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dc.creatorMirkin, Stephen
dc.creatorTucker, Mary R.
dc.creatorWilliams, Dean A.
dc.date.accessioned2021-07-08T14:30:50Z
dc.date.available2021-07-08T14:30:50Z
dc.date.issued2021
dc.identifier.urihttps://doi.org/10.1002/ece3.7426
dc.identifier.urihttps://repository.tcu.edu/handle/116099117/47480
dc.identifier.urihttps://onlinelibrary.wiley.com/doi/10.1002/ece3.7426
dc.description.abstractTexas horned lizards (Phrynosoma cornutum) have a number of ways to avoid predation, including camouflage, sharp cranial horns, flattening of the body, and the ability to squirt blood from the eyes. These characteristics and their relatively low survival rates in the wild suggest these lizards are under high predation pressure. These lizards have been declining in much of their eastern range due to increased urbanization, agriculture, and loss of prey species. However, they can be still be found in some small south Texas towns where they can reach densities that are much higher (similar to 50 lizards/ha) than in natural areas (similar to 4-10 lizards/ha). We hypothesized that one reason for the high densities observed in these towns may be due to reduced predation pressure. We used model Texas horned lizards to test whether predation levels were lower in two south Texas towns than on a nearby ranch. We constructed models from urethane foam, a material that is ideal for preserving marks left behind by predators. Models (n = 126) and control pieces of foam (n = 21) were left in the field for 9 days in each location in early and late summer and subsequent predation marks were categorized by predator taxa. We observed significantly more predation attempts on the models than on controls and significantly fewer attempts in town (n = 1) compared with the ranch (n = 60). On the ranch, avian predation attempts appear to be common especially when the models did not match the color of the soil. Our results suggest that human-modified environments that have suitable habitat and food resources may provide a refuge for some prey species like horned lizards from predators.en_US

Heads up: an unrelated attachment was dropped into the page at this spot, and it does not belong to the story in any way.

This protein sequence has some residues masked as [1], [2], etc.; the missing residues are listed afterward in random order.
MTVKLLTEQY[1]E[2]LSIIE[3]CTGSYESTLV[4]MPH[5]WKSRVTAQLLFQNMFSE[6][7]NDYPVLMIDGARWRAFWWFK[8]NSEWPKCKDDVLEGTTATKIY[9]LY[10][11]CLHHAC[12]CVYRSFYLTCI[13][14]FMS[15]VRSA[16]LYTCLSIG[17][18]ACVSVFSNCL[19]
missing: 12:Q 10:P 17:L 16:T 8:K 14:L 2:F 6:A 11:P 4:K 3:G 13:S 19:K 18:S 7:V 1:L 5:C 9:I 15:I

dc.language.isoenen_US
dc.publisherWiley
dc.rights.urihttps://creativecommons.org/licenses/by/4.0/
dc.sourceEcology and Evolution
dc.subjectphrynosomaen_US
dc.subjectpedator- prey interactionsen_US
dc.subjectprey modelsen_US
dc.subjecturban ecologyen_US
dc.titlePredation release of Texas horned lizards (Phrynosoma cornutum) living in small townsen_US
dc.typeArticleen_US
dc.rights.holder2021 Authors
dc.rights.licenseCC BY 4.0
local.collegeCollege of Science and Engineering
local.departmentBiology
local.personsAll (BIOL)


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